Obesity Pathogenisis

Full Statement: Obesity Pathogenisis: An Endocrine Society Scientific Statement
Endocrine Reviews, Volume 38, Issue 4, August 2017

Michael W Schwartz, Randy J Seeley, Lori M Zeltser, Adam Drewnowski, Eric Ravussin, Leanne M Redman, Rudolph L Leibel

Abstract

Obesity is among the most common and costly chronic disorders worldwide. Estimates suggest that in the United States obesity affects one-third of adults, accounts for up to one-third of total mortality, is concentrated among lower income groups, and increasingly affects children as well as adults. A lack of effective options for long-term weight reduction magnifies the enormity of this problem; individuals who successfully complete behavioral and dietary weight-loss programs eventually regain most of the lost weight. We included evidence from basic science, clinical, and epidemiological literature to assess current knowledge regarding mechanisms underlying excess body-fat accumulation, the biological defense of excess fat mass, and the tendency for lost weight to be regained. A major area of emphasis is the science of energy homeostasis, the biological process that maintains weight stability by actively matching energy intake to energy expenditure over time. Growing evidence suggests that obesity is a disorder of the energy homeostasis system, rather than simply arising from the passive accumulation of excess weight. We need to elucidate the mechanisms underlying this “upward setting” or “resetting” of the defended level of body-fat mass, whether inherited or acquired. The ongoing study of how genetic, developmental, and environmental forces affect the energy homeostasis system will help us better understand these mechanisms and are therefore a major focus of this statement. The scientific goal is to elucidate obesity pathogenesis so as to better inform treatment, public policy, advocacy, and awareness of obesity in ways that ultimately diminish its public health and economic consequences.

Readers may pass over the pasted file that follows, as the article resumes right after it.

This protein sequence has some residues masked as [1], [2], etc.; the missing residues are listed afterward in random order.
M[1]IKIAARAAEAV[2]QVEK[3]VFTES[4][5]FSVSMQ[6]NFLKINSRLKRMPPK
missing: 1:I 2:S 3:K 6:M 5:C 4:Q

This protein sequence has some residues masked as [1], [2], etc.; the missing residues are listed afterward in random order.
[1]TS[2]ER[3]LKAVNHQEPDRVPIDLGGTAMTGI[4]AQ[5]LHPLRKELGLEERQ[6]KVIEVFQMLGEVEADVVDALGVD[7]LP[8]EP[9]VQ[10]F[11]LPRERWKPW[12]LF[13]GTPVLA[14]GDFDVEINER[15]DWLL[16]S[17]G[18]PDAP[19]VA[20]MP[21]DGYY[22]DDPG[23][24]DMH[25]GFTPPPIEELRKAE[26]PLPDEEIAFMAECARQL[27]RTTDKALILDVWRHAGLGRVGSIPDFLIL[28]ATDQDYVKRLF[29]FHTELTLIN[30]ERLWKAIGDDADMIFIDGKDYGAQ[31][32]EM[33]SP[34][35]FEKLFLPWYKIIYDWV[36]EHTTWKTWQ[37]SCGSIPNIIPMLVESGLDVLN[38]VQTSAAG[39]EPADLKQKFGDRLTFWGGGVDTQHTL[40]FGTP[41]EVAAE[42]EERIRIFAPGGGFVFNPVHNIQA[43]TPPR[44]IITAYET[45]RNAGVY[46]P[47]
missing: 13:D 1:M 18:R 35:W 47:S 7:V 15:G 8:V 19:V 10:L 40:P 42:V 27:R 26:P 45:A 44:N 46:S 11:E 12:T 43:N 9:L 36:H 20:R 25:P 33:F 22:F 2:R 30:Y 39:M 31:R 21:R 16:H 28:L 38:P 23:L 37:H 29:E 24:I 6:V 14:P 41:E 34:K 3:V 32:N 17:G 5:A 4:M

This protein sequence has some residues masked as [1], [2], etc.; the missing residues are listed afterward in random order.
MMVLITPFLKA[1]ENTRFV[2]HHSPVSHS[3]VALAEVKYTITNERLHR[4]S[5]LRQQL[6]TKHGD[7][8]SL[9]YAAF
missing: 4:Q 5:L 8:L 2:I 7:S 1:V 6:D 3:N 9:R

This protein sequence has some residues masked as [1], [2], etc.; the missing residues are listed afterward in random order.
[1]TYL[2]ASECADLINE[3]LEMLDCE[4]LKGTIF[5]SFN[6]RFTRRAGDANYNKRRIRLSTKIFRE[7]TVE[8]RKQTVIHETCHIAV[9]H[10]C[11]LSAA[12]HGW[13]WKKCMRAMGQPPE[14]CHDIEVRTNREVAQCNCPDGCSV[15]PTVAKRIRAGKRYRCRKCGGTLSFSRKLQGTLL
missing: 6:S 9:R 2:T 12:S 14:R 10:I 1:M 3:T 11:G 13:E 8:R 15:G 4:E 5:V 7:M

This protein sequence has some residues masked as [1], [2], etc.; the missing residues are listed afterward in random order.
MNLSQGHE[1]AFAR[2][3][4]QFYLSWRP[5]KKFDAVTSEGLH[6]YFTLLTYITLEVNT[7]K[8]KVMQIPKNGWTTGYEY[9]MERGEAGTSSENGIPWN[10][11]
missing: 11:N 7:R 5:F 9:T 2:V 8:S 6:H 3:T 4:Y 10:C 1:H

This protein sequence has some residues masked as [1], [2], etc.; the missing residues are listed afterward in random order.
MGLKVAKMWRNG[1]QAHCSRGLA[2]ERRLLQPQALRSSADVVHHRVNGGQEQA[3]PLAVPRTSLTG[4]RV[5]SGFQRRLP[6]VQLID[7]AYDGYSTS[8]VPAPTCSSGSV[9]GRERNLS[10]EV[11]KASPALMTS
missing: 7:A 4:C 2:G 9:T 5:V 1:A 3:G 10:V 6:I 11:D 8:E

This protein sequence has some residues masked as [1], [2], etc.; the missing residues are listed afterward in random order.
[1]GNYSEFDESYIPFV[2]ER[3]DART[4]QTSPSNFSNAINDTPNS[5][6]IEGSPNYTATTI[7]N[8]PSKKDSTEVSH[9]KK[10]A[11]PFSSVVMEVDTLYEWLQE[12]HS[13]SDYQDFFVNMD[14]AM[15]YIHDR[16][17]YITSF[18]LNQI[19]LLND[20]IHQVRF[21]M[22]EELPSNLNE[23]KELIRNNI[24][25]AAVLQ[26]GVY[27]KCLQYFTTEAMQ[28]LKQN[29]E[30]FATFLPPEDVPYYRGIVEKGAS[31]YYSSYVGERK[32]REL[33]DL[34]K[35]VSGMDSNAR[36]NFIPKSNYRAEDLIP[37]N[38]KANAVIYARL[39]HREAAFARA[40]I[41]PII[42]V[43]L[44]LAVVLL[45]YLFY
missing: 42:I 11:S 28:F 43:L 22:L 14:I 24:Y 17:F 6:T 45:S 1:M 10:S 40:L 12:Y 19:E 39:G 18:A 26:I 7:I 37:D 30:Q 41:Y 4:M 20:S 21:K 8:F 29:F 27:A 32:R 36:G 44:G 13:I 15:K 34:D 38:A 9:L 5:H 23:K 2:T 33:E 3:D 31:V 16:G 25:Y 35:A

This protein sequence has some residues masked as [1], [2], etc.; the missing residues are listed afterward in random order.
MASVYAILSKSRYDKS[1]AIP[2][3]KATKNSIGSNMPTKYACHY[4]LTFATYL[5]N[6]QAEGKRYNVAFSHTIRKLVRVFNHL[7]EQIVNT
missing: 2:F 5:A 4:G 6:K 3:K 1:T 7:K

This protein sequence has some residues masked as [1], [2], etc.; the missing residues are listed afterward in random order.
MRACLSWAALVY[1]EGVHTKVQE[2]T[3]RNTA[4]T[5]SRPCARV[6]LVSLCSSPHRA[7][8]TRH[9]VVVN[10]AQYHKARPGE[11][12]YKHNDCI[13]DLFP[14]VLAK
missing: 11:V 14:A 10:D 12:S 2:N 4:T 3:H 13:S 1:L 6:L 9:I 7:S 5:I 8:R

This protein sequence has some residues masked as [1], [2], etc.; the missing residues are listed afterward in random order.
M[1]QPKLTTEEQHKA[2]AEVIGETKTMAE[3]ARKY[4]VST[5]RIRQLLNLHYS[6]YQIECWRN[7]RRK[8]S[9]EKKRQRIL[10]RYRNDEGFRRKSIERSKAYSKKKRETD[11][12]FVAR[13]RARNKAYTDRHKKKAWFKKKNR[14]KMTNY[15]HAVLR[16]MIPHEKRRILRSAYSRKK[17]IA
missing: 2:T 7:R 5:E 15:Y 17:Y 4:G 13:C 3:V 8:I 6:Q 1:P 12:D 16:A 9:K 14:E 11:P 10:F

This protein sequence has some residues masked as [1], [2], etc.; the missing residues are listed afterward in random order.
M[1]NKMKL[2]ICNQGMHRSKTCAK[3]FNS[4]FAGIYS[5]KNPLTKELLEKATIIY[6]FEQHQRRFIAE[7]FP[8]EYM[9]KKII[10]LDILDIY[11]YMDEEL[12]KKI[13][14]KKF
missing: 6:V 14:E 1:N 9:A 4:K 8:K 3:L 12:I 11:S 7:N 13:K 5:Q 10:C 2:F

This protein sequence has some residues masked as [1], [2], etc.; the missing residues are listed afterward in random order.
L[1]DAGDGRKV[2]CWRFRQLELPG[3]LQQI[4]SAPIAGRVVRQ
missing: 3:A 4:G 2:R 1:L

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About Scientific Statements

Scientific Statements educate basic scientists, clinical scientists, and clinicians on the scientific basis of disease and on how this knowledge can be applied in clinical practice. These publications provide an evidence-based overview of basic and clinical science topics and identify areas that require additional research. Topics are selected on the basis of their emerging scientific impact on disease and their clinical relevance to the general population. Scientific Statements are developed by a multidisciplinary Task Force of experts with representation from several committees within the Endocrine Society.